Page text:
Coming Soon: Seamless and Cost-Effective Meta Tags for Metrictank One of the major projects we’re working on for Metrictank – our large scale Graphite solution – is the meta tags feature, which we started last year and are targeting to release in a few months.
A lot of people don’t realize this, but Graphite has had tag support for more than a year. Our mission with Metrictank is to provide a more scalable version of Graphite, so introducing meta tags was a logical next step.
This summer I had the opportunity to present my practical fault detection concepts and hands-on approach as conference presentations.
First at Velocity and then at SRECon16 Europe. The latter page also contains the recorded video.
If you’re interested at all in tackling non-trivial timeseries alerting use cases (e.g. working with seasonal or trending data) this video should be useful to you.
It’s basically me trying to convey in a concrete way why I think the big-data and math-centered algorithmic approaches come with a variety of problems making them unrealistic and unfit, whereas the real breakthroughs happen when tools recognize the symbiotic relationship between operators and software, and focus on supporting a collaborative, iterative process to managing alerting over time.
Collectd is a program that you can run on your systems to gather statistics on performance, processes, and overall status of the system in question. When you send these statistics to a time series database like Graphite, you’ll need some way to access and visualize all that data – after all, if you collect all that data but don’t have any way to use or access it, it’s not going to do you a whole lot of good.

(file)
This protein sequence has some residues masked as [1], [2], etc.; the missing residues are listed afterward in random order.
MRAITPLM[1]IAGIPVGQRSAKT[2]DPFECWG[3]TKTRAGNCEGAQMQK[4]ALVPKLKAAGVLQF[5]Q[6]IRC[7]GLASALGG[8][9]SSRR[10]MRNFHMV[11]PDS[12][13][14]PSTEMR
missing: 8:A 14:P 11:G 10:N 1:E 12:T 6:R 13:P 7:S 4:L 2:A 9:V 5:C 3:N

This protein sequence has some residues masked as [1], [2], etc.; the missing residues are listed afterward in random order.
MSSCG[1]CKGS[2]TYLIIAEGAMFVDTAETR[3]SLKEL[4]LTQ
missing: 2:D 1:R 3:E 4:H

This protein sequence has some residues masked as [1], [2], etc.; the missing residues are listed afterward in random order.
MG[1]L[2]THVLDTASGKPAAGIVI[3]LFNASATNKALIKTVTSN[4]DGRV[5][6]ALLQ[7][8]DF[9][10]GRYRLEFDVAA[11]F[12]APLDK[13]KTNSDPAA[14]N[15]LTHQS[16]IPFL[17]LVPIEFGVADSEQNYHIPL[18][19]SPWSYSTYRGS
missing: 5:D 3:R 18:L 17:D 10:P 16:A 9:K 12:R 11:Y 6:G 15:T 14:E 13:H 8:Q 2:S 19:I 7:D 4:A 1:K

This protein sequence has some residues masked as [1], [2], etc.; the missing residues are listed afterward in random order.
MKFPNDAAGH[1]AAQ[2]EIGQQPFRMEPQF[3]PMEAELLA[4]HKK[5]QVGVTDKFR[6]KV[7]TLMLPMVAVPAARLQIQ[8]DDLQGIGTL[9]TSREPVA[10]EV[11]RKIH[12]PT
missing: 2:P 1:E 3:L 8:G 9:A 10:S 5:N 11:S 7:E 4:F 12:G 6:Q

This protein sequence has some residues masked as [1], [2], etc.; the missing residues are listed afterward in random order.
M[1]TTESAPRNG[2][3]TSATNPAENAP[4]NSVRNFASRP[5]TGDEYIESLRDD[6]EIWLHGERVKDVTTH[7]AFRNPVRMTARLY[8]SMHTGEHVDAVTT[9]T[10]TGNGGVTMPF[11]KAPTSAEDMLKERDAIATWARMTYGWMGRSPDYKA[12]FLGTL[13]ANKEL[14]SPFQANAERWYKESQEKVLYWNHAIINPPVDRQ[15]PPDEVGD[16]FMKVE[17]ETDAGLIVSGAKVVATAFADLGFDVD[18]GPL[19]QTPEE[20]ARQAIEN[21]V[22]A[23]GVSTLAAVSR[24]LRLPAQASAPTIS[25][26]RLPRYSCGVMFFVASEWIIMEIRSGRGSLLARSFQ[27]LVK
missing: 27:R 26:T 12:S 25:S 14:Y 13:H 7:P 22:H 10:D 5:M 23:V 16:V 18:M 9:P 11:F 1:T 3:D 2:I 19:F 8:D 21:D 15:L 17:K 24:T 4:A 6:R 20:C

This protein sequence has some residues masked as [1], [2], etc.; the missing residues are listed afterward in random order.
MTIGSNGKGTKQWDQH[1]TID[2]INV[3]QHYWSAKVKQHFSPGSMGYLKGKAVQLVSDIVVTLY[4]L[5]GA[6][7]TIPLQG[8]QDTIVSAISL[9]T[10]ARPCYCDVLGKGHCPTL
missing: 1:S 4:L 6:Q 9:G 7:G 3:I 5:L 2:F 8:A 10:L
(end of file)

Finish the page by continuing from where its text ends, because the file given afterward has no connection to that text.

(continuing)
A while back I read coders at work, which is a book of interviews with some great computer scientists who earned their stripes, the questions just as thoughtful as the answers. For one thing, it re-ignited my interest in functional programming, for another I got interested in literate programming but most of all, it struck me how common of a recommendation it was to read other people’s code as a means to become a better programmer.
Go, while not the only part of our toolkit here at raintank, is an integral part of many of our projects. Let’s spend a little bit of time exploring where and why we use it.
The raintank software stack is comprised of a number of different components that all work together to deliver our platform. Some of our components include:
front-end visualization and dashboarding (based on Grafana) network performance data “collectors” event and metric processing and persisting core RESTful API To support these services we have a number of shared services including:
Elasticsearch InfluxDB MySQL RabbitMQ Redis As the stack has grown it has become increasingly more difficult to manage our development environments.